Muscle pain is one of the main symptoms of fibromyalgia. Pain, stiffness and pain often contribute to increased fatigue and even disability in many people with fibromyalgia. Many fibromyalgia sufferers discover that they have trouble staying active due to the decreased range of motion and persistent muscle pain. Several researchers have theorized that muscle trauma and injuries may actually play a role in the cause of fibromyalgia. Doctors who treat a large number of patients with fibromyalgia report that most patients say their fibromyalgia was caused by an injury, a fact that corroborates the research.
Microtrauma to the muscles
Unfortunately, muscle injuries can be caused by almost anything. From car accidents to aggressive exercise routines, almost all of us suffer muscle injuries at some point in their lives. Most muscle injuries are reported soon after the trauma, however, some lesions remain dormant.
There is a typical story of people who develop fibromyalgia after a trauma. The main complaint reported is usually severe pain in the neck, shoulders and back area. Often, people did not have previous problems with continuous pain before the trauma. Shortly after the accident or trauma, the pain began and never disappeared. X-rays, evaluations, analgesics and other medical treatments can help for a while, but the pain continues to be as intense as initially.
Muscle microtrauma tends to remain undetected by most patients. Sometimes, traumas caused by exercise or car accidents can affect the tiny muscles and nerves of your body. These small muscles can tear, which eventually contributes to the formation of trigger points around the body.
The tender points, or trigger points, are areas in the soft tissues, especially the muscles, which are very sensitive and painful when pressed. Because they are found in different body locations, their presence is the main criterion used to diagnose fibromyalgia. Generalized fibromyalgia is diagnosed when there are generalized tender points in many different places. Localized or regional fibromyalgia, as the name implies, is located in a specific area of the body: the back, the upper part of the body, the lower part of the back, etc. In general, people who have what is called post-traumatic fibromyalgia will have an abnormal tension or nodes with localized spasms that can be felt by touch.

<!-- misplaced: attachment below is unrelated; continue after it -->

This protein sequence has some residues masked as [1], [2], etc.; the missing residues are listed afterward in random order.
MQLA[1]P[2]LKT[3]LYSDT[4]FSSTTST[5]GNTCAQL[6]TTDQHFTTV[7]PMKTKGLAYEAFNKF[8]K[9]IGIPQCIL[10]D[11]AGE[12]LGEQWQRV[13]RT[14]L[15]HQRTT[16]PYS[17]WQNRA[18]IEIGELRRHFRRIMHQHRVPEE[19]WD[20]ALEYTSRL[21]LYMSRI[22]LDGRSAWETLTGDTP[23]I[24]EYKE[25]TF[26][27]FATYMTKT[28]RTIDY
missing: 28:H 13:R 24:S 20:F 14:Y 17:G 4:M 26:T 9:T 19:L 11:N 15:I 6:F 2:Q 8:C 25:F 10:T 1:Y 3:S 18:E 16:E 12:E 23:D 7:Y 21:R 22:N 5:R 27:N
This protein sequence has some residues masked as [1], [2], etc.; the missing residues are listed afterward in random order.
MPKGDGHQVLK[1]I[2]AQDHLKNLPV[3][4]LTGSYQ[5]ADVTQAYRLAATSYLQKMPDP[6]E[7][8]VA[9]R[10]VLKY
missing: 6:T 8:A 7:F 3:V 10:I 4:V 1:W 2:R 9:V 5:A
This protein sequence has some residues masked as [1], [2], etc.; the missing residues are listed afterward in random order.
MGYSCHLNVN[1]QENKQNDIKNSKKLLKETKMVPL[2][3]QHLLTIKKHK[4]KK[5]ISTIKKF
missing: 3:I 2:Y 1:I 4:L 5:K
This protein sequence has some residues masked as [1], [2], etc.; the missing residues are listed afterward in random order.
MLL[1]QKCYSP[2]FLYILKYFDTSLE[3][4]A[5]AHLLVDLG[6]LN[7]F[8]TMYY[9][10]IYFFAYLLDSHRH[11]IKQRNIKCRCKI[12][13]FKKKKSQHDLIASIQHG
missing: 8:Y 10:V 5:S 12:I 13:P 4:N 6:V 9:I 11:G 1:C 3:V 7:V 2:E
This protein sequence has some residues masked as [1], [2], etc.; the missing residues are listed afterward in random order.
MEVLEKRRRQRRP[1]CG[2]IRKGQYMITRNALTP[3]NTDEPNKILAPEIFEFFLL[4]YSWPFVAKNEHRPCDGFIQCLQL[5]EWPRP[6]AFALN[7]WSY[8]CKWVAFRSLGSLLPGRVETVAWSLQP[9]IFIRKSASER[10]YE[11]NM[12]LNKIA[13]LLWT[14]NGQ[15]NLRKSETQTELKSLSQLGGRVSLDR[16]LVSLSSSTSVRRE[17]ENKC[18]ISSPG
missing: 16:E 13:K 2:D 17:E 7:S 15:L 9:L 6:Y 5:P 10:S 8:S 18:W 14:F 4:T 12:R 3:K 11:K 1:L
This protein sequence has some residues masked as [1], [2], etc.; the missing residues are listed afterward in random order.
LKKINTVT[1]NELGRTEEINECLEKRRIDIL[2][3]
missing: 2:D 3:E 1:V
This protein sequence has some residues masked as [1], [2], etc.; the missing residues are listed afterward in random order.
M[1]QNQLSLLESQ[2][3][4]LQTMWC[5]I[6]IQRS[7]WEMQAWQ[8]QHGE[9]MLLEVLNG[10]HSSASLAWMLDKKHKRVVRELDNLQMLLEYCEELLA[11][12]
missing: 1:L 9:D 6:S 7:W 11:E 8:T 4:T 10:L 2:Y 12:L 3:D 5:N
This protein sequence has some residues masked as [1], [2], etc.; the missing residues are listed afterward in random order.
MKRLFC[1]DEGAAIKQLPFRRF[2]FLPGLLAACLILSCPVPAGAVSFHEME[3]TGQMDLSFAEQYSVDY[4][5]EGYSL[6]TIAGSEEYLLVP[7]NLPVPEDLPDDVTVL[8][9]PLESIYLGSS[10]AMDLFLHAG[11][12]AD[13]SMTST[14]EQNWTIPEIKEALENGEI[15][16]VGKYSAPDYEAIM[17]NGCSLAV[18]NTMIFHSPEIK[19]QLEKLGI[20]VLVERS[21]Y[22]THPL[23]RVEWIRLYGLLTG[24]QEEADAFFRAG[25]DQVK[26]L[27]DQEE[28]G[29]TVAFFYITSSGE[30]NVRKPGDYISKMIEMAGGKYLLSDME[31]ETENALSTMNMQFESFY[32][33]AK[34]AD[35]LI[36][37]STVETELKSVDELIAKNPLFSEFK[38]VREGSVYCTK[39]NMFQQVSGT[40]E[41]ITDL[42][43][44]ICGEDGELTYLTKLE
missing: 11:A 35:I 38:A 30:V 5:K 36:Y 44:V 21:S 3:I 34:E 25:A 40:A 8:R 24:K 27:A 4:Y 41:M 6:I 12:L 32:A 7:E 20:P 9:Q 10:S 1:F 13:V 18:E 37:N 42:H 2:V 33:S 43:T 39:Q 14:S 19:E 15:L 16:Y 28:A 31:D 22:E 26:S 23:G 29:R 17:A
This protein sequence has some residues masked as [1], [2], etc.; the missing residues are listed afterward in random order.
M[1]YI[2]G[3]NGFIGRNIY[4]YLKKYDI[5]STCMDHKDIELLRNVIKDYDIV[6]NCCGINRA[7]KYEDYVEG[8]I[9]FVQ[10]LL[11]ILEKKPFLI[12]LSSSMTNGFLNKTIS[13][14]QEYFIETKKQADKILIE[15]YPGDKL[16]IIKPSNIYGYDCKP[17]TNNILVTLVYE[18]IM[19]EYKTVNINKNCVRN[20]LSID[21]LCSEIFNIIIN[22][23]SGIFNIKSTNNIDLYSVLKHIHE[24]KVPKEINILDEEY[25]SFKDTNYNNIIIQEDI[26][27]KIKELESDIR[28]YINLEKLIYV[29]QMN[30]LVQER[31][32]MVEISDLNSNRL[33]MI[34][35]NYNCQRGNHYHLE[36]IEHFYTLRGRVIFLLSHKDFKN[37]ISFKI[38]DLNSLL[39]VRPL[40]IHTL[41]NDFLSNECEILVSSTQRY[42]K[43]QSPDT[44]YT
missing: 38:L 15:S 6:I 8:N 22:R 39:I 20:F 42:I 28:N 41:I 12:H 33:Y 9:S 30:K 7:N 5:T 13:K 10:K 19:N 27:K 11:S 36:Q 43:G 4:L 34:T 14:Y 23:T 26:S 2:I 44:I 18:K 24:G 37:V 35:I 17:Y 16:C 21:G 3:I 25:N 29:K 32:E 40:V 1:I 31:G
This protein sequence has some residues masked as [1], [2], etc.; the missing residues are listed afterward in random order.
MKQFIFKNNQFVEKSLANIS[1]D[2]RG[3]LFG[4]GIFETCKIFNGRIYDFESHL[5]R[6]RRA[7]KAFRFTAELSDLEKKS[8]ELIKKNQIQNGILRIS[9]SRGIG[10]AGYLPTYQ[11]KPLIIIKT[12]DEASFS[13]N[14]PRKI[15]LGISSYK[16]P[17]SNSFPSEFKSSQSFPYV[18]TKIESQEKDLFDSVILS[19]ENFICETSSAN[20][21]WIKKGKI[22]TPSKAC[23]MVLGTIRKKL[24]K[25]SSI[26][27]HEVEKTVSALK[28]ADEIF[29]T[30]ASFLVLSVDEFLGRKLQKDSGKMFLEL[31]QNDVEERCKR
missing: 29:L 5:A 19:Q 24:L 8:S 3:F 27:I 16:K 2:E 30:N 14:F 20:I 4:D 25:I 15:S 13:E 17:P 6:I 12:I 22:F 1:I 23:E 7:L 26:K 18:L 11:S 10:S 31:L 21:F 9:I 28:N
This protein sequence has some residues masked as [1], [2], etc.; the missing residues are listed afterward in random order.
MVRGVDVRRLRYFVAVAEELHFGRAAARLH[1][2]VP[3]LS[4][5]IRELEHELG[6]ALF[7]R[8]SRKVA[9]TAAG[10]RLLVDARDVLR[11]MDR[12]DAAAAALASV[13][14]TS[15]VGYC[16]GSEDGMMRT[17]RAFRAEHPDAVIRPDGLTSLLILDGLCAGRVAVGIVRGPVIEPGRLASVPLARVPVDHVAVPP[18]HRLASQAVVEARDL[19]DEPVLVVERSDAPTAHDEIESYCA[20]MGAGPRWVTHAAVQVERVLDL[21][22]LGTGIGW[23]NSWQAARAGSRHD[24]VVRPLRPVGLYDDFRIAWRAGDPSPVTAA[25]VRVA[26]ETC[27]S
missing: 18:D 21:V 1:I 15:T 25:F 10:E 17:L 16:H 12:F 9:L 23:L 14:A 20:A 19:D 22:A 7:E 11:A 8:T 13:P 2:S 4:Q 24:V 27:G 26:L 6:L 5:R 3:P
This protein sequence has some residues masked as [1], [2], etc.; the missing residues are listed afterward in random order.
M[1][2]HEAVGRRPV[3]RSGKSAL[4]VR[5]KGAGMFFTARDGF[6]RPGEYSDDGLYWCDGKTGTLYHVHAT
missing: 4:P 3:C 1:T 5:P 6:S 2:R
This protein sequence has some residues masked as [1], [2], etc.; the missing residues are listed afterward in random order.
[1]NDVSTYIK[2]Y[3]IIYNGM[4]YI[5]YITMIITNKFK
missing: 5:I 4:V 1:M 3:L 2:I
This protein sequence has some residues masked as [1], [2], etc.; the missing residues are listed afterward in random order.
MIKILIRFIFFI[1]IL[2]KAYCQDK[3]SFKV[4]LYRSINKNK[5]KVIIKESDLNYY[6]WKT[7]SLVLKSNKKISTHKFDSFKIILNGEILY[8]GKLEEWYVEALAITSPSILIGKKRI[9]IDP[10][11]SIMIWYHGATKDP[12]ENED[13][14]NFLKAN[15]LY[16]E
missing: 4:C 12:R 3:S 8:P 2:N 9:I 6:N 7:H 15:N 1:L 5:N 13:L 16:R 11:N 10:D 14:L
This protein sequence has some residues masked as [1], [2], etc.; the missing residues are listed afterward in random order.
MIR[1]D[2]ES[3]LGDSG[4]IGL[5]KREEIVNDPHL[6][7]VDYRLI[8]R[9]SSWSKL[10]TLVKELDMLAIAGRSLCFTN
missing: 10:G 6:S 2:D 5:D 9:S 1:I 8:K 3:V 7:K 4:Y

After a muscle injury, your first impulse may be to lie down and rest your muscles. While this may seem useful, it can actually lead to more pain; It could even cause you to develop the chronic pain of fibromyalgia. Muscles should be exercised to maintain tone and condition.
If they are allowed to rest for long periods of time, the muscles lose strength and tone, becoming very weak. As a result, when you resume exercise, your muscles may become spasmed, tightening and becoming engorged.
Oxygen, nutrients and waste materials can get trapped in these muscles, which increases the amount of pain you feel. In this way, it is believed that muscle injuries contribute to the symptoms of fibromyalgia.
Central nervous system injury
Central nervous system injury also seems to be related to fibromyalgia. The central nervous system, which is formed by the brain and the spine, can be easily injured by accidents, stress or infection. Injuries to the central nervous system can interfere with the release of neurotransmitters and hormones, as well as with blood flow, which causes severe pain and other symptoms.
A recent study analyzed the onset of fibromyalgia symptoms in people with neck trauma. It was found that people with neck injuries are 13 times more likely to develop fibromyalgia than those without such injuries.
Central nervous system injury can also interfere with brain wave patterns. Brain waves are electrical patterns that represent the activities of your brain. There are four main types of brain waves, and each one is involved in different processes. The lesions can sometimes interfere with your brain waves, causing sleep disorders, fibrofog and other symptoms of fibromyalgia.
The fibromyalgia syndrome has many people of all ages and backgrounds. Fibromyalgia affects women more than men, especially during the fertile years. More than 80% of people who suffer from fibromyalgia are women, however, some men have the disease.
What has become alarming is that young children are also affected with a condition called Juvenile or Pediatric Fibromyalgia. Although the diagnosis of FM in children is much more difficult than the diagnosis and in adults, since the symptoms appear very gradually and children tend to be inconsistent in the description of their symptoms; However, the pain and challenges are not different from those of adults.
Fibro in old age
At the other end of the spectrum, older adults have the additional challenge that FM pain adds to their existing health problems. As it is likely that they are already dealing with some conditions that seem similar, the diagnosis of FM in elderly people can be a long process.